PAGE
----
Below, two further aspects are scrutinised: why the bail-in happened and why the Troika accepted, though only for some hours, a crisis levy on guaranteed deposits.

The rumours before the collapse and the hope that this time, it would be different

As in Iceland, the Cypriot banking sector was far too large – seven times the island’s GDP – for Cyprus to support it on its own. Its destabilising core was Laiki Bank,. The bank had for a long time offered higher interest rates than other banks; only ever attractive to risk-takers and naïve investors who do not recognise it as a warning sign. In the summer of 2012 the Cypriot government attempted to solve the Laik problem by nationalising the bank.

With Ireland, Portugal, Greece and Spain struggling there had been little focus on tiny Cyprus but its problems were evident to anyone who bothered to look. After the nationalisation of Laiki there were talks with the Troika in late summer and autumn 2012 as to what should be done. No one, least of all the Cypriots, expected any drama. My Cypriot contacts kept telling me that the talks would no doubt end quietly in a negotiated bail-out of some sort. After all, Cyprus was a small economy, the Troika had by now some practice in dealing with failing banks threatening an entire economy; and there was also a growing awareness that private debt should not be shifted on to the state. Compared to the on-going Greek drama his would go well, I heard.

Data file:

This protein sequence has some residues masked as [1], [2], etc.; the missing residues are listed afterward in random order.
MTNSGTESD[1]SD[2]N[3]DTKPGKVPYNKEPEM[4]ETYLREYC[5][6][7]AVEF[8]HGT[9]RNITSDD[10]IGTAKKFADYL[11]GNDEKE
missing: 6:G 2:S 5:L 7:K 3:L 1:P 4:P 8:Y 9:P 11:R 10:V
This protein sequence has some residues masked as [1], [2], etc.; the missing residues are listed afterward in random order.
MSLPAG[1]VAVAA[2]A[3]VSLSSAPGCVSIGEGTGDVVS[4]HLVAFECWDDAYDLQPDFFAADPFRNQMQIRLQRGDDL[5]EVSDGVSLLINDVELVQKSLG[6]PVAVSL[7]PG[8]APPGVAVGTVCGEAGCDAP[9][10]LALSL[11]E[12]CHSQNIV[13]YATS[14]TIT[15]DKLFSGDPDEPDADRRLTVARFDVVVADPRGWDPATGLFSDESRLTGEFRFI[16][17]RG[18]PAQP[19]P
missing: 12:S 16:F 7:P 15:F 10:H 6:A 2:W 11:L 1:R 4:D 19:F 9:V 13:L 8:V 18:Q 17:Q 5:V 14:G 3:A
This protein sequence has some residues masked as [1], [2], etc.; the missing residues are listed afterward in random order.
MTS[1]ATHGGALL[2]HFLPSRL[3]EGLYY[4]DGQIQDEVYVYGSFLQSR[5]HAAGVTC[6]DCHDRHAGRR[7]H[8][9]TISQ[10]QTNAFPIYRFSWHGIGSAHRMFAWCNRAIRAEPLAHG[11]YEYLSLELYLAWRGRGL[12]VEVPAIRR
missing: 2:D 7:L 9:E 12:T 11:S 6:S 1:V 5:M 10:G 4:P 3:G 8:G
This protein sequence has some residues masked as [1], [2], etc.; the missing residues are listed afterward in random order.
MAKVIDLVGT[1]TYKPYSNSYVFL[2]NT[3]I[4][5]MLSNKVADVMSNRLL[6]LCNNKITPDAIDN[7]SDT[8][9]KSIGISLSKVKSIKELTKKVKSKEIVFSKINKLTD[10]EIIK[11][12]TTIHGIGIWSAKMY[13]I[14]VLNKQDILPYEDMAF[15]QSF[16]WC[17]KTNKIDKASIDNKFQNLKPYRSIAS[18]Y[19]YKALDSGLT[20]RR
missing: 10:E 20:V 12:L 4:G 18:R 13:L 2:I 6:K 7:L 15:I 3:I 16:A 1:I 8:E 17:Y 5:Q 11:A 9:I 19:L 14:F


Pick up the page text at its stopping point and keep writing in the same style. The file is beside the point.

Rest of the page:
There were however rumours that this time it would indeed be different. In January 2013 Landon Thomas wrote in the New York Times of “Questions of Whether Depositors Should Shoulder the Bill:” officials in Brussels and Berlin were said to be working on “a controversial plan that could require depositors in Cypriot banks to accept losses on their savings. Russians, holding about one-fifth of bank deposits in Cyprus, would take a big hit.” Truly a radical departure from bailouts in Portugal and Ireland and a haircut, albeit only after an earlier bailout, in Greece – so far, bank deposits had been held sacrosanct.